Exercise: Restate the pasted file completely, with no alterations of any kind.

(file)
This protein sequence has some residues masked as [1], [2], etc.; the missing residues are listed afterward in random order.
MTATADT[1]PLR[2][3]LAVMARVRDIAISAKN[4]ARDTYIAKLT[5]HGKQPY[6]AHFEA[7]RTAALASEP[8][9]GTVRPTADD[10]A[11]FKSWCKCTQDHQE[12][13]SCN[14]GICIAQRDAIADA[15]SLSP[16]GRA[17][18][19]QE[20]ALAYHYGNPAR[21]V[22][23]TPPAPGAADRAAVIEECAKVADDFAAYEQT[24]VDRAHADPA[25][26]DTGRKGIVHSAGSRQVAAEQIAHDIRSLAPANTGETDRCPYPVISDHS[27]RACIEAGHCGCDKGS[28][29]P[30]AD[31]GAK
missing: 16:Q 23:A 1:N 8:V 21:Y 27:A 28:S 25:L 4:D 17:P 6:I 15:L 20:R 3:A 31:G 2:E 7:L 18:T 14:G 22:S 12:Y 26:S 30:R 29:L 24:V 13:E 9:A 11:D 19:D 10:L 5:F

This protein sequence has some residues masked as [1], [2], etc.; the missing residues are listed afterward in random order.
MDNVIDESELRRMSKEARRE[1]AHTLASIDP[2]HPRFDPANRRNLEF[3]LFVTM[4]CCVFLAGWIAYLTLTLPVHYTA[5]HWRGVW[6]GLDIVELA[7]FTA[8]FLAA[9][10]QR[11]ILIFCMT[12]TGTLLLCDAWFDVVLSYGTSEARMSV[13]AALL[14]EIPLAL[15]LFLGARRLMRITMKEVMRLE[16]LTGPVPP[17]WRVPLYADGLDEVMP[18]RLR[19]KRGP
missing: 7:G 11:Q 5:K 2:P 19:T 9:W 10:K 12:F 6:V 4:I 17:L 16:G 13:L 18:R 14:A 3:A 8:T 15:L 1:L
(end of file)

This protein sequence has some residues masked as [1], [2], etc.; the missing residues are listed afterward in random order.
MTATADT[1]PLR[2][3]LAVMARVRDIAISAKN[4]ARDTYIAKLT[5]HGKQPY[6]AHFEA[7]RTAALASEP[8][9]GTVRPTADD[10]A[11]FKSWCKCTQDHQE[12][13]SCN[14]GICIAQRDAIADA[15]SLSP[16]GRA[17][18][19]QE[20]ALAYHYGNPAR[21]V[22][23]TPPAPGAADRAAVIEECAKVADDFAAYEQT[24]VDRAHADPA[25][26]DTGRKGIVHSAGSRQVAAEQIAHDIRSLAPANTGETDRCPYPVISDHS[27]RACIEAGHCGCDKGS[28][29]P[30]AD[31]GAK
missing: 16:Q 23:A 1:N 8:V 21:Y 27:A 28:S 25:L 4:D 17:P 6:I 15:L 20:R 3:A 31:G 2:E 7:L 18:T 14:G 22:S 12:Y 26:S 30:R 29:L 24:V 13:E 9:A 11:D 19:D 10:L 5:F

This protein sequence has some residues masked as [1], [2], etc.; the missing residues are listed afterward in random order.
MDNVIDESELRRMSKEARRE[1]AHTLASIDP[2]HPRFDPANRRNLEF[3]LFVTM[4]CCVFLAGWIAYLTLTLPVHYTA[5]HWRGVW[6]GLDIVELA[7]FTA[8]FLAA[9][10]QR[11]ILIFCMT[12]TGTLLLCDAWFDVVLSYGTSEARMSV[13]AALL[14]EIPLAL[15]LFLGARRLMRITMKEVMRLE[16]LTGPVPP[17]WRVPLYADGLDEVMP[18]RLR[19]KRGP
missing: 7:G 11:Q 5:K 2:P 19:T 9:W 10:K 12:F 6:V 4:I 17:L 16:G 13:L 18:R 14:A 3:A 8:T 15:L 1:L